Department of Health. As a liquor and tobacco license holder, I was subject to regular and random inspections by the Department of Liquor Control. Health scores are posted online, for the public, as are liquor and tobacco license violations. I see no reason why the same enforcement and transparency protocols shouldn’t apply to dispensary license holders.

Regarding the issue of healthcare providers certifying patients at their discretion, for reasons outside the scope of the current list of eligible conditions: Off-Label Use prescribing is common practice, for drugs that have been approved by the FDA. Trazadone, for example, which was approved as an antidepressant (and is an SARI) is frequently written for insomnia, because sedation is its number one side-effect. For many patients, cannabis works great for insomnia, although it is not currently on the list of approved conditions. I assure you, the safety profile of cannabis is far greater than that of Trazadone’s. Anxiety is another condition that cannabis can help manage, that isn’t on the current list of approved conditions. Benzodiazepines ARE part of the current treatment modality for anxiety, and yet we know that they are highly addictive. Abrupt cessation, without tapering, can lead to seizures and death. When my wife went to her GP to discuss her anxiety disorder, her doctor’s response was, “I wish I could certify your condition, because cannabis is clearly helping you. Unfortunately, I can’t, but I can write you a script for Ativan.” This, ladies and gentlemen, is how the opiate crisis began. Incidentally, another potential “off-label” use for cannabis, is in the treatment of opiate addiction. I respectfully ask that you untie the hands of those who have chosen, and been deemed suitable, to treat us.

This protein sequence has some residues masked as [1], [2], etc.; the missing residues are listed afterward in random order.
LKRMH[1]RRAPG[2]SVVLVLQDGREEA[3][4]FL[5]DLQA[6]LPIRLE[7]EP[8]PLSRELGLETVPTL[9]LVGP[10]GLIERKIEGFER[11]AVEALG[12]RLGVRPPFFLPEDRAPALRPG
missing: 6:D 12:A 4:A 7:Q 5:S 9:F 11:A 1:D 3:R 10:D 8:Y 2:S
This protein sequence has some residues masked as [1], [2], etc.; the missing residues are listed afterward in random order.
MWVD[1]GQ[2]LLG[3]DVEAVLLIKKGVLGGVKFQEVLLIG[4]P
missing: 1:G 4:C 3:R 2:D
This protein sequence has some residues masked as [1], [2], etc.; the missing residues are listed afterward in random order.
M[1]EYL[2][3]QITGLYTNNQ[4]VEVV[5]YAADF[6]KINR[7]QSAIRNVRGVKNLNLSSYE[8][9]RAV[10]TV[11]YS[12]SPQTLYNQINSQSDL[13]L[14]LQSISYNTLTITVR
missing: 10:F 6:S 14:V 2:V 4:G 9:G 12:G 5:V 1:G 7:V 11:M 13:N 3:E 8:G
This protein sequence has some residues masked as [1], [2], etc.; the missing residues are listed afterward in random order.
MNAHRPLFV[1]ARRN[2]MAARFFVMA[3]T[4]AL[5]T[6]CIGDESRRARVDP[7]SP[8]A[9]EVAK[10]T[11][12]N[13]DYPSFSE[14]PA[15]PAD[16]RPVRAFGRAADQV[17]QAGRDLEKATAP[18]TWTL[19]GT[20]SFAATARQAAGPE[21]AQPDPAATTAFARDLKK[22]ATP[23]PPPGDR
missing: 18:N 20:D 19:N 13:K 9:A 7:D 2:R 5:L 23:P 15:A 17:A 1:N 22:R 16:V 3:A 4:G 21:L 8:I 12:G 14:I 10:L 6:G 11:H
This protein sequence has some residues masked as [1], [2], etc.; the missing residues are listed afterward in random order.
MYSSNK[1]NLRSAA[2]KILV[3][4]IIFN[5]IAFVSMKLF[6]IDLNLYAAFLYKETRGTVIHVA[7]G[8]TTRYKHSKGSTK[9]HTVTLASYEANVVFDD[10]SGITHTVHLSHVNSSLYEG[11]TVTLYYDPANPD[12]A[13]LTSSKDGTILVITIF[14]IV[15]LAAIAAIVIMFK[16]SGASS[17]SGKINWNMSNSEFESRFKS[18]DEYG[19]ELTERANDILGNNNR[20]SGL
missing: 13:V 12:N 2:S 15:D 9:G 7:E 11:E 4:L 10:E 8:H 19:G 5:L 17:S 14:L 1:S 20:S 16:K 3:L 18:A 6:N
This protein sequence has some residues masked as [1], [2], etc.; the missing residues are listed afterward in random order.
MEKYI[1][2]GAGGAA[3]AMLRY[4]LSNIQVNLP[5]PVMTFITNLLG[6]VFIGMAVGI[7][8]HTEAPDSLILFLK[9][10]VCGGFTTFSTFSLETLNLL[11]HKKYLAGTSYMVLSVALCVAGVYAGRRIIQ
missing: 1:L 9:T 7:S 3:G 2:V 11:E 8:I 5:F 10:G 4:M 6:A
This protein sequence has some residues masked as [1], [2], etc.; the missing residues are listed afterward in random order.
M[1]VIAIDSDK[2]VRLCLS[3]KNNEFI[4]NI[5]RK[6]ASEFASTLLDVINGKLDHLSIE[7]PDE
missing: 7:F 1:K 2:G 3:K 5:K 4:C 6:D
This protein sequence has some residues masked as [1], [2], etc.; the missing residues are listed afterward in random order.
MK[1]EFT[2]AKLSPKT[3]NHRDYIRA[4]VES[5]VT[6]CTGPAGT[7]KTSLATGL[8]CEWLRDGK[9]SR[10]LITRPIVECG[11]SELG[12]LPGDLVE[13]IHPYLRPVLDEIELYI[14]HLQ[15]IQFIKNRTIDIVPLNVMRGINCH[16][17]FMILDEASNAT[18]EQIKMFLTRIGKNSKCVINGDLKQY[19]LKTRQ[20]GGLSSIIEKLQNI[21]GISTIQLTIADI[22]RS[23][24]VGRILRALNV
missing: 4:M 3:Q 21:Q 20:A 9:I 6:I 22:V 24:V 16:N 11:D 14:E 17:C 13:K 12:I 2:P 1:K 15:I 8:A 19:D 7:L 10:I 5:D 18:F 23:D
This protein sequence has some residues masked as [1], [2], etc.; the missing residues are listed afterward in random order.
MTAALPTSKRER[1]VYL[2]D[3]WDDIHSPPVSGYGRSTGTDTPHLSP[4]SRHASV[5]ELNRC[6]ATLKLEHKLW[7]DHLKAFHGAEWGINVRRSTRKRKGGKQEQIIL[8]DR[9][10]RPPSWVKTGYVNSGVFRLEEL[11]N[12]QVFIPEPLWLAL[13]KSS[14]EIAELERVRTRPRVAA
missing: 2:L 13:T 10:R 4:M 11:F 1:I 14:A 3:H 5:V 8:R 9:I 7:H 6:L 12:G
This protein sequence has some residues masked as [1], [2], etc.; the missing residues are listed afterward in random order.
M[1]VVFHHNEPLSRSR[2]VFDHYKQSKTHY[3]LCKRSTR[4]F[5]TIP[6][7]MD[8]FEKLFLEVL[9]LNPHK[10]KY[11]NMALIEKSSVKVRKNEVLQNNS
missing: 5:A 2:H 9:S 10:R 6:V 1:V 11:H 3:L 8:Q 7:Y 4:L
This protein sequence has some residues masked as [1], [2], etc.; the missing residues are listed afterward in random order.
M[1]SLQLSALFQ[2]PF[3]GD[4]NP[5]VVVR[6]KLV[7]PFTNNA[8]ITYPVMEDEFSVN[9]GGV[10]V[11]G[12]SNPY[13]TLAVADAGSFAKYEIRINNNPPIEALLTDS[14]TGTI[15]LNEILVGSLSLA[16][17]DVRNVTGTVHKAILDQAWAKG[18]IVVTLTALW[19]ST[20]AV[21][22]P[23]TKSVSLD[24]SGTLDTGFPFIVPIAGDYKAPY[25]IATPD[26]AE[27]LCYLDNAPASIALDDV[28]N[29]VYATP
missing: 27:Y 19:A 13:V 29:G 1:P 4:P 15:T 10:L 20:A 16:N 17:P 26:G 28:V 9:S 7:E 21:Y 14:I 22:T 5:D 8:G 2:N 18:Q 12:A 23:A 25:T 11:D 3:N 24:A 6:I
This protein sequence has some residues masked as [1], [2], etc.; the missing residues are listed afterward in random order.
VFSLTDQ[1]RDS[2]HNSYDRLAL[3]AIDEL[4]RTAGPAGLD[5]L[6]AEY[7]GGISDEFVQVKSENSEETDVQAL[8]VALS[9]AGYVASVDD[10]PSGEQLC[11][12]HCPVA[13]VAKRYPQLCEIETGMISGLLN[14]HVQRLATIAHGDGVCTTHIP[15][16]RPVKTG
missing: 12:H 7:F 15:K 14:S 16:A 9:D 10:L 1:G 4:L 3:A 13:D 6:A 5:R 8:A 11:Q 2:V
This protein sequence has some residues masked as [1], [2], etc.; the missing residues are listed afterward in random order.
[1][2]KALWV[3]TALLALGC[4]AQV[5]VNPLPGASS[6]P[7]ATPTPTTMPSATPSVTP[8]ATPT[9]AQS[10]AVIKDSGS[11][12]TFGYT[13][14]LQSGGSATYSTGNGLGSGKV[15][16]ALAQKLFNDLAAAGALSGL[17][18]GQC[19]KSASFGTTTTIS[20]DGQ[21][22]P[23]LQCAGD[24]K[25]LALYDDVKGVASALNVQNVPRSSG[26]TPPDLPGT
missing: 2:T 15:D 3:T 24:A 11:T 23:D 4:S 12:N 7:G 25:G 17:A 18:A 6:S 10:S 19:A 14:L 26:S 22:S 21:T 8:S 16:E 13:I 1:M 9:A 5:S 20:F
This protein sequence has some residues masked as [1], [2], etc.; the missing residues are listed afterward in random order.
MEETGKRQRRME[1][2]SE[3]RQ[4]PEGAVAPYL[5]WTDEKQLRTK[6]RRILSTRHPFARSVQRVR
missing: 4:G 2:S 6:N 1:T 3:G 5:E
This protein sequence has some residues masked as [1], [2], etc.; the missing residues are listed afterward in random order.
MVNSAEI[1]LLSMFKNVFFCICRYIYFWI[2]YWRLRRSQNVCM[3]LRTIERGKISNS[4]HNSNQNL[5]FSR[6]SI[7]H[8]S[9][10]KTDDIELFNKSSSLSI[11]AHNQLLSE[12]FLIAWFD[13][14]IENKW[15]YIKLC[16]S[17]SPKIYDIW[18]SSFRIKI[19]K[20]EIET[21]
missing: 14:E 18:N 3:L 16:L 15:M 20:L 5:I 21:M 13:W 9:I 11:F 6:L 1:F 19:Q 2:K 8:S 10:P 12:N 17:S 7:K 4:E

Finally, I’d like to address the fact that my non-patient wife will be prevented from legally cultivating after July 1st, because she is married to, and resides with, a registered patient.

I joined the registry, because I was eligible, (cannabis helps my chronic pain tremendously) and I didn’t like breaking the law. Now that Vermont has limited legalization on the way, I find myself wondering, “what are the benefits of being a patient in the registry?” If the state and the dispensaries want to continue with the program, they’re going to need patients. As someone who advises and helps register patients, it’s getting progressively more difficult to encourage them to participate in the program. Many are just going to wait until July.

In summary, I believe the state needs to: raise the patient plant count to match the dispensaries’, eliminate possession limits within a patient’s registered premises, establish product testing and facility inspection protocols, allow patients to cultivate outdoors, enable healthcare providers to use their discretion when considering cannabis as medicine, and eliminate any discrimination for cohabitating with a patient.

Thank you for your time and consideration in these matters.

Nick Karabelas
Greener Mountain Consulting